“As cliché as it sounds, artificial intelligence is the future…there are no doubts anymore,” she said. “We are trying to implement AI in an attempt to make transportation safer, more accessible and more reliable for all of us.”

While Jumah comes from a background of mechatronics, she’s enamoured with her deep dive into the world of software. 

She’s currently working on capturing and identifying illegal maneuvers in traffic, such as disallowed turns and improper vehicle takeovers. Capturing vehicle information and transferring it to law enforcement for review, she says, is a more efficient way of protecting people from dangerous choices drivers make when human enforcement is not around.

Along with her passion, Jumah explains that her teammates help light the fire that energizes her to approach her work each day. She stressed the incredible support and necessity of diverse perspectives coming to the table.

The women on the team, she says, deliver “stunning” work that inspires her own career journey. 

“That’s why it's an experience in itself,” she said of the partnership. “A very important part of the team is the fact that we're very diverse in our backgrounds in our experience. So now we kind of complete each other.”

Hanna Haponenko

Hanna Haponenko

Want to be a part of the future? Start building in the present. Got an idea? Reach out. I'm always up for a chat.” 

When Hanna Haponenko pictures a roadway, she envisions fewer cars, more people using public transit, and office buildings converted into community spaces. Augmented reality (AR) and virtual reality (VR), she said, are part of the puzzle to getting there.

Haponenko is completing her PhD in human cognition and perception in psychology, neuroscience, and behaviour, and transitioning to mechanical engineering as a post-doctoral researcher at the McMaster Automotive Resource Centre. She also runs a start-up, Axcessiom, which develops facial gesture recognition technology for drivers with accessibility needs.  

At the Centre of Excellence, she leads discovery and development of VR and AR solutions for the multi-modal traveler.

“No more feeling frustrated using your phone and turning back and forth between countless web pages while navigating and exploring a new city. No more feeling exasperated navigating large buildings with multiple accessways, stairs, or elevators in crowded environments,” she said.

“Mobility will be more seamless, human-centred, and connected.”

Haponenko was drawn to the Centre of Excellence not only due to its potential for growth, but ability to significantly reduce people’s carbon footprint.

The overall goal, Haponenko explained, will be to reduce inefficiencies for how travelers navigate the world. She’s exploring ways to design the environment with interactive VR/AR displays, connected devices, and personalized travel journeys. 

VR-supported remote work, AR-supported ride-sharing combined with public transit to and from the workplace, and smart city infrastructure can all make this magnitude of data transmission possible, she said. 

Bolstered by this motivation to create change, Haponenko says she’s thrilled to be working alongside strong, intelligent women at the Centre of Excellence and wants to see more women in leadership positions.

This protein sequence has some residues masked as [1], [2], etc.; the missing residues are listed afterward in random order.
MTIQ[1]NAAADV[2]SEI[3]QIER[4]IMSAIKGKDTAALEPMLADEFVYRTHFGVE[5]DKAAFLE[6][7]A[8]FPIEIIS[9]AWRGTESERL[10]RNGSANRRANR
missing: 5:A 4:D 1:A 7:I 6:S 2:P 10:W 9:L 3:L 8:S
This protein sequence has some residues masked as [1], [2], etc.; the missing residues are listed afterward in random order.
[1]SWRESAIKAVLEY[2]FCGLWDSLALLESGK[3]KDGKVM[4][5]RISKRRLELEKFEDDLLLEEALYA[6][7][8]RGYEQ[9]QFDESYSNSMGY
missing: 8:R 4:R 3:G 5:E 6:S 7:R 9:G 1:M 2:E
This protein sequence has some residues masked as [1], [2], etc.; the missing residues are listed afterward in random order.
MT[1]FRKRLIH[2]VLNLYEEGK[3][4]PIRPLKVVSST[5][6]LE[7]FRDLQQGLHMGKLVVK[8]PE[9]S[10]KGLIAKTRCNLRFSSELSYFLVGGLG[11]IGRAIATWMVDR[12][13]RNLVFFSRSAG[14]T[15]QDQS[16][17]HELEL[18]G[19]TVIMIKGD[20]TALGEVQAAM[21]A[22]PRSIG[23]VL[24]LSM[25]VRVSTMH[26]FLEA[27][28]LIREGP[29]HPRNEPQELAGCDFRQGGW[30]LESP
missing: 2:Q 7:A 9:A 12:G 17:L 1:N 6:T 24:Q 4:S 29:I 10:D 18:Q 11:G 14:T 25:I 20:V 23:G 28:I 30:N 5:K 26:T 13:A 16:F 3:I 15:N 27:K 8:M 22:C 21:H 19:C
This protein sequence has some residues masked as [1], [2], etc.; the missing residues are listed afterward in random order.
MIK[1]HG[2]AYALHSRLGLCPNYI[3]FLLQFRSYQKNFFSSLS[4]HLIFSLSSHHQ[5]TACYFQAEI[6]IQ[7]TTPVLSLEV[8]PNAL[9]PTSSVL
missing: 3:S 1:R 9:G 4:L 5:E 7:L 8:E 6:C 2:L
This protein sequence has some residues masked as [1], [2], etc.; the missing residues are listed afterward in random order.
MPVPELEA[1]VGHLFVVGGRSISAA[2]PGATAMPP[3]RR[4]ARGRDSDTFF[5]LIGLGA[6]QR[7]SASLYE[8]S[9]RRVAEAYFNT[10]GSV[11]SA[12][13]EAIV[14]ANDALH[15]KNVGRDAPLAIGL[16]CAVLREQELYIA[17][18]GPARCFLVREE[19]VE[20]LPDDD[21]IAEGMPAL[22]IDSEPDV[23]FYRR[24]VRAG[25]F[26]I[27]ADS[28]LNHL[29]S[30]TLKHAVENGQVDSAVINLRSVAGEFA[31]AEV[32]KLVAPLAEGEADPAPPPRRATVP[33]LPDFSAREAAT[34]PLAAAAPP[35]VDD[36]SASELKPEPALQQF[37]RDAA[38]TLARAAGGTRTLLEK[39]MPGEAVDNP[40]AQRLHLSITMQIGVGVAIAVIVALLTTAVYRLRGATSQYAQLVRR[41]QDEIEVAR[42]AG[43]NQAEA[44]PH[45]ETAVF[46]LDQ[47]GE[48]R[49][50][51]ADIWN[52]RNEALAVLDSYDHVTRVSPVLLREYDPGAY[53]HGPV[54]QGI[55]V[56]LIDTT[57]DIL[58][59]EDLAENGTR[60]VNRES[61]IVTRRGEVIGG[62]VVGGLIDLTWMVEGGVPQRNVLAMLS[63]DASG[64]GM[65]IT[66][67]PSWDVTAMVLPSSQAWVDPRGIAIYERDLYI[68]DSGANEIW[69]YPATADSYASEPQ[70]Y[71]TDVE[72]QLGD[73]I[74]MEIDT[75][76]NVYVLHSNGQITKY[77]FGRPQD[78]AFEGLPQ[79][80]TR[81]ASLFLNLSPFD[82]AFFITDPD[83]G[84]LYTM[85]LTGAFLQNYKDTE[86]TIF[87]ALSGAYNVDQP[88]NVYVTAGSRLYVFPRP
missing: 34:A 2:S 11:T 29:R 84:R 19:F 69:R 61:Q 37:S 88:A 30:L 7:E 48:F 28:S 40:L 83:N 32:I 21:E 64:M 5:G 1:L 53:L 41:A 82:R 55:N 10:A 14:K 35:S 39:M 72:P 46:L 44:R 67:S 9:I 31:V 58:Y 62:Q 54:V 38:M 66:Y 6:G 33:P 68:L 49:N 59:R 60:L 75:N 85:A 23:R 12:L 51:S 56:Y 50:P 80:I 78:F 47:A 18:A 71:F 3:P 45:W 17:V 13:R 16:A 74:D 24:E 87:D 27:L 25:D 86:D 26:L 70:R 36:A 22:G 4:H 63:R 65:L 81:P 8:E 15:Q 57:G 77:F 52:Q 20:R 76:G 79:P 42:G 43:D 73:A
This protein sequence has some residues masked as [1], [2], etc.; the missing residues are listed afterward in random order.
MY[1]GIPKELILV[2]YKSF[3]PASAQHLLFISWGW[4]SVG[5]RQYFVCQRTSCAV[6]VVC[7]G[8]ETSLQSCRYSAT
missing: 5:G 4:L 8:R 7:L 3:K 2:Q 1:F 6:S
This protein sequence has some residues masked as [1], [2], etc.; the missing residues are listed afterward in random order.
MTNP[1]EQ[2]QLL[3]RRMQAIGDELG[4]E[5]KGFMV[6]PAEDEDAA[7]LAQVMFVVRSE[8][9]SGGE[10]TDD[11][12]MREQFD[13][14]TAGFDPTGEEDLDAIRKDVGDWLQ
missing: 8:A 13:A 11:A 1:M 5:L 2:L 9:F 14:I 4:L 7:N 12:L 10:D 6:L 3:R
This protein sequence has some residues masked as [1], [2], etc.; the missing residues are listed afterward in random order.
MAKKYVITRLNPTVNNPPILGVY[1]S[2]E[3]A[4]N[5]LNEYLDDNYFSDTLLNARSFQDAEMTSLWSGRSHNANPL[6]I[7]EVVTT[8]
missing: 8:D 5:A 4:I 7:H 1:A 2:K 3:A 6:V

“This will take time, but more importantly, it will take more women raising their hands, taking risks, and not being afraid to be ambitious.”

Cubic Partner: Kathy Amell

I think it’s a noble goal. Why just get by when you can make it better?”

As Kathy Amell works to bring accessibility into everyday design, she’s filled with excitement surrounding how partnering with McMaster University can strengthen the conversation.  

As a Scrum Master with Cubic, leader of their UX/UI design team and Cubic’s first CPACC (Certified Professional in Accessibility Core Competencies), she wants to “smooth the path” to accessibility by ensuring it’s integrated into design at every point in the process: not as an afterthought.

What barriers in workflows need to be addressed? What universal design in public transportation can be developed to be more functional for the world at large?

Amell says that a change in thinking to prioritize the user experience will drive necessary attention toward eliminating the barriers.

“When you think about what it is that the user needs and understand that problem, that’s when the shift happens. Whether that user has a disability deepens your understanding,” she said.   

Amell comes to the partnership not only as a project manager with a background in game art and design, but also with experience as a nurse. Her career of caretaking spanned over three decades. 

While Amell says she felt “pigeonholed” into nursing – and though it fostered a passion in helping those who need support, in particular in maternity services – she’s pleased to see a shift in opportunities for women in STEM fields. 

“Don’t take no for an answer,” she said. “If you have an idea, and you have a passion, hang on to it with both hands and don’t let anybody take that away from you. Ask for the opportunities that you want. It’s too easy to be intimidated.”

Merging teams with McMaster University to achieve a common goal and positive change in transit work, she said, capitalizes on an “infusion of energy” between researchers and students who are motivated to collectively embrace and share ideas with Cubic in the pursuit of innovation.

"I just can't wait to see what happens."